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ER Goddess

ER Goddess

The Trauma Emperor Has No Clothes

Simons, Sandra Scott MD

doi: 10.1097/01.EEM.0000791916.36414.1d
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    trauma centers, for-profit hospitals, reimbursement
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    It's 6:45 a.m. You're clicking frenetically to complete discharge papers for one patient while you wait for the hospitalist to call back so you can admit another. You've been too busy to check whether your other four patients' CTs and labs are back. There's no way you'll be done with your patient care before your shift ends in 15 minutes, let alone all your unfinished charts. The only new patient you would think of seeing before the morning doc arrives would be one who is critically unstable.

    You look up and see EMS arrive with a cute little old lady—we'll call her Ms. Jones—who is having hip pain after a ground-level fall. You make eye contact; she appears comfortable. Neither leg is shortened or rotated, and no signs of trauma are visible. She rolls into a room, and a nurse goes right in to check her vitals and get her triaged. A minute later, Ms. Jones pops up on your screen. You inspect her vital signs from your desk, and they are stable.

    Any seasoned emergency physician knows the reasonable thing to do, especially when you're single coverage, is to keep working on your other patients and let the day doc see Ms. Jones at 7 a.m. when he starts his shift. That's exactly what I did.

    The problem was I was working in a newly minted trauma center at a for-profit hospital. Many for-profit hospitals seek trauma center status so they can cash in on lucrative trauma activation fees. If the hospital activated their trauma team for Ms. Jones, it could have charged more money for the same care.

    A few days later, my boss—former boss, actually, because I no longer work in that system—asked me why I didn't see Ms. Jones. I explained that a ground-level fall generally does not meet the criteria to be a trauma alert unless there are extenuating circumstances. My clinical judgment after close to two decades told me she could wait 10 minutes. Unfortunately, the almighty dollar seemed to matter more than reason and clinical judgment. I was instructed never to let such a patient wait again because “trauma” patients must be seen immediately.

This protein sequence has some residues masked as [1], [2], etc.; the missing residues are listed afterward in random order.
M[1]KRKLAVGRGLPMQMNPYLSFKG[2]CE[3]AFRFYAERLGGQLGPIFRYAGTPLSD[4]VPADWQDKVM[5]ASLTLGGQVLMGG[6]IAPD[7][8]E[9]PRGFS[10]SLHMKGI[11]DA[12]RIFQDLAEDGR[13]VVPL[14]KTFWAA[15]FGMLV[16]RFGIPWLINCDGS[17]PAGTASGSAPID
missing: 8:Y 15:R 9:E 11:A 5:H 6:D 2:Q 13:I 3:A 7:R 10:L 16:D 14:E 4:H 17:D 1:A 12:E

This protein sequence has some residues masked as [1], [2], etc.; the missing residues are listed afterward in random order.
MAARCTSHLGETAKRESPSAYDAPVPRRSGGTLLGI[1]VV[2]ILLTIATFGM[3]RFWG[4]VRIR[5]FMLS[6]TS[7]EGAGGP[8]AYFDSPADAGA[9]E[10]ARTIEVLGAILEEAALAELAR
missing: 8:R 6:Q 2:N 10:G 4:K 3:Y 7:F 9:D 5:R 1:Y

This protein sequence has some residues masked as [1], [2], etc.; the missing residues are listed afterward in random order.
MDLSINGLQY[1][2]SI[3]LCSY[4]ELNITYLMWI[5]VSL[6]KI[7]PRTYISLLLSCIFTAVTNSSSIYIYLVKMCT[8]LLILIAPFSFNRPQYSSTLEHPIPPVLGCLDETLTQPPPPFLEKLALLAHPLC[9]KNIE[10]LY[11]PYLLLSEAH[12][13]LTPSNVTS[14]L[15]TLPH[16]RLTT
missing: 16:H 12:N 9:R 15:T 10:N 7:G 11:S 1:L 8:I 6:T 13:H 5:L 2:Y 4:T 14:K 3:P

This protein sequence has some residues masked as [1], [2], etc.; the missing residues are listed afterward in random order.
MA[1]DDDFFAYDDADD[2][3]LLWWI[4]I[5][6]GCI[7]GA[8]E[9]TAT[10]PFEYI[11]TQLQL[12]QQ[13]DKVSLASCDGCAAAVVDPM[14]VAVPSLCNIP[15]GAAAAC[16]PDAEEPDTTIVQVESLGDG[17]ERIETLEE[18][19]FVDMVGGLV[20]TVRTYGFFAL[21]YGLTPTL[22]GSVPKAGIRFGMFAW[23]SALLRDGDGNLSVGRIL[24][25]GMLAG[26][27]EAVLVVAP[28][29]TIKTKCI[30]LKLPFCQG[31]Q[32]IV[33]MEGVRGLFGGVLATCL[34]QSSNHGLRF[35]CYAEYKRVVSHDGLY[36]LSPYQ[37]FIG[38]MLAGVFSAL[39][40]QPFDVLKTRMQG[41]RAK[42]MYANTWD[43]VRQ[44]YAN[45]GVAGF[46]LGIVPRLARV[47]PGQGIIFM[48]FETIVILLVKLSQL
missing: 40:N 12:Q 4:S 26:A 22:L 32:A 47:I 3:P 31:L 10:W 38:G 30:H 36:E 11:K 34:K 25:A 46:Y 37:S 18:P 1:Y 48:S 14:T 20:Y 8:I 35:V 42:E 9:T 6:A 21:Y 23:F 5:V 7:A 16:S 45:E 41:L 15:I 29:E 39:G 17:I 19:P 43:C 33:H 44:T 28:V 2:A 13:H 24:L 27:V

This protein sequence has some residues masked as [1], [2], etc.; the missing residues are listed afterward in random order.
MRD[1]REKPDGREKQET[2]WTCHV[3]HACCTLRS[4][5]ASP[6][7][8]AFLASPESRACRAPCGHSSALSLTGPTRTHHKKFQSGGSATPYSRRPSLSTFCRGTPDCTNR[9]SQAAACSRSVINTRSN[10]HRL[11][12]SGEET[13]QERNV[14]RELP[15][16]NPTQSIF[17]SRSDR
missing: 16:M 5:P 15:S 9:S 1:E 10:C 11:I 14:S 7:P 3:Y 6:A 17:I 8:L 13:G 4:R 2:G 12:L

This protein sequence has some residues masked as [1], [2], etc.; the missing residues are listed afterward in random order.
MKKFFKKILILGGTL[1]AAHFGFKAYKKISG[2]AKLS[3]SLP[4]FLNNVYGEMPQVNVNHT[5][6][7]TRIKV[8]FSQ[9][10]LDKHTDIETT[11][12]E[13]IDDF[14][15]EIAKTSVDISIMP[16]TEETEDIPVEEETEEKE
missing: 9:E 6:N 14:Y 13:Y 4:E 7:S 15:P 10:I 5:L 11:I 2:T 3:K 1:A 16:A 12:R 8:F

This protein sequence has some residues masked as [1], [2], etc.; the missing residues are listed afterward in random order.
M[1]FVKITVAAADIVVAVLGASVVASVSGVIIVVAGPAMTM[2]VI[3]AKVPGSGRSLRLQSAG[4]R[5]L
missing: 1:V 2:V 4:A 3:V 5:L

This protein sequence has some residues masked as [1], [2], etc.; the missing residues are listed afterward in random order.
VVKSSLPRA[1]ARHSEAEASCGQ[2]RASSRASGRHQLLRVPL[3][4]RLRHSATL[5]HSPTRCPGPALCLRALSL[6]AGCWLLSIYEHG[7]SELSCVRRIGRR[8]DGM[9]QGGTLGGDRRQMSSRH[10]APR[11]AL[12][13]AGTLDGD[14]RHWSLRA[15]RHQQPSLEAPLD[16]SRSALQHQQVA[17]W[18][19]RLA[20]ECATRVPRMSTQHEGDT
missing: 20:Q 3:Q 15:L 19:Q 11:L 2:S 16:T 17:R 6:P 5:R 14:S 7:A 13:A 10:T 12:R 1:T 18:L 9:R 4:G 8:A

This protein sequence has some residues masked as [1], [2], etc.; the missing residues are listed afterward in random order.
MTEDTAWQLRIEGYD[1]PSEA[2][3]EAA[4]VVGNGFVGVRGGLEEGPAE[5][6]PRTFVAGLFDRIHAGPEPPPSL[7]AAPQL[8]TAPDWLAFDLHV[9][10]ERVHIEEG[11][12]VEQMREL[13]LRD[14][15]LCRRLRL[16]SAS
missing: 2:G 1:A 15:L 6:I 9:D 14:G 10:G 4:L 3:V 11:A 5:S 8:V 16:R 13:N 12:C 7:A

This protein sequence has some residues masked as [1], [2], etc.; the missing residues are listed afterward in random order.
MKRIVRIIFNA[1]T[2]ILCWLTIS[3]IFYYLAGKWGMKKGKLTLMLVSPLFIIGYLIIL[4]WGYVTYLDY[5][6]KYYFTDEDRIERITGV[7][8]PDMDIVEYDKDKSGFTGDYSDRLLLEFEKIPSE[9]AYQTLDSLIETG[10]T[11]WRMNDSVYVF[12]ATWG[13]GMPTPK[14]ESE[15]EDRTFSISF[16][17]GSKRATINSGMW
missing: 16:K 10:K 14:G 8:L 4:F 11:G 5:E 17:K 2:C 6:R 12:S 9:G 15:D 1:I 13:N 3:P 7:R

‘Bad Medicine’

    With the proliferation of trauma centers to capture reimbursement dollars, EPs may find themselves in an uncomfortable paradigm. A patient with stable vitals who had a ground-level fall and broke a hip can be cared for at any hospital with an admitting team, OR, and orthopedic surgeon. Our training has taught us that such cases don't require or warrant a trauma alert.

    Yet we also understand that we are replaceable widgets in a system where insurance companies are reimbursing less and less and hospital systems are forced to grab any money they can. Consequently, when we are told to see any patient with a traumatic injury immediately, we tell ourselves, “Well, it's not bad medicine to check out Ms. Jones as soon as she gets to her room,” and then we dutifully try to please the bean counters, putting other patient care on the back burner, adding another chart to our stack, and creating more delay in the department.

    We worry that involving a trauma team for cases like Ms. Jones' is helping the hospitals' bottom line more than it's helping her. Yet it's difficult for physicians to fight that battle one patient at a time. Making the argument that a patient needs less testing and fewer consultants, even if that's what all our years of experience tell us, can be medicolegal suicide if the patient should turn out to have a surprise injury. We do what we're told despite our concerns, rationalizing our multiple CT orders by telling ourselves that we have ordered CT scans for less.